Electrical – Voltage limitation circuit for analog signal

analogvoltage

I want to design a circuit which takes two analog signals with a DC-offset via koax inputs, and forwards them.

In between the voltages should be capped at a user-defined level (between 200 mV and 500 mV), if the input voltage is higher, then it should be capped at the cutoff level. The reaction time of the circuit should be as fast as possible. The input signals have a frequency up to ~2-3 kHz. What is the best way to achieve that?

Bonus: Amplification of the signals in the circuit is also possible.

Best Answer

Seeing that you have to deal with very low-frequency signals (<3 kHz), the easiest approach here would be something like abusing the voltage clipping properties of a real Opamp:

By doing something like

--> Amp1 (gain = 10) --> Zener-based voltage limiter --> attenuator (gain = 1/10) -->

you could have something that works like that without disturbing the signal all too much.

To explain:

to limit voltages, and, for example, generate a stable reference voltage or cut away voltage spikes in power supplies, you'd simply do

schematic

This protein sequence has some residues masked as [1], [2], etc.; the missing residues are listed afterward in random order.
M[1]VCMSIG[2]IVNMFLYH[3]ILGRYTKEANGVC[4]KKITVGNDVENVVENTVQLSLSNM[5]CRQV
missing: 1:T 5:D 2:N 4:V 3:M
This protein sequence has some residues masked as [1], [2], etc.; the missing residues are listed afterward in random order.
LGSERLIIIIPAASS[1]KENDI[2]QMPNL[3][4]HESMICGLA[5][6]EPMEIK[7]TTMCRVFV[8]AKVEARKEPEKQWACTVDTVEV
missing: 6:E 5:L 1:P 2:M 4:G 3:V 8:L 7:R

simulate this circuit – Schematic created using CircuitLab

The Zener diode used is a peculiar semiconductor: It works pretty well as a diode, i.e. it inhibits flowing of current from the positive side to the negative side, up to a breakdown voltage, from which on it becomes very conductive (i.e. low resistance).

Now, since this is not adjustable, you can't use it in your "user-defined level" scenario.

Hence, you'll need adjustable gain on the input, and the inverse gain at the output:

schematic

simulate this circuit

Note that you get adjustable overall gain as "bonus".

This is the rare case where it makes sense to chose a high gain for the opamp stage – the higher the gain here, the higher breakdown Zener voltage you can select, and the more "exact" and less distorted your output becomes. However, if you select a Zener diode (or diode cascade) with a high voltage, you will also need to make sure your Opamp has a supply voltage that can generate that at all.

By the way, you might want to read up on Opamp circuits and active and passive filters – it would make potentially a lot of sense to integrate a low-pass filter in the output stage (which really isn't more than adding a capacitor), since the clipping operation probably has much higher bandwidth than your 3 kHz signal, and I don't know what that does to your signal chain; but that's something that I can't consider without knowing what you want to do with the signal in the end.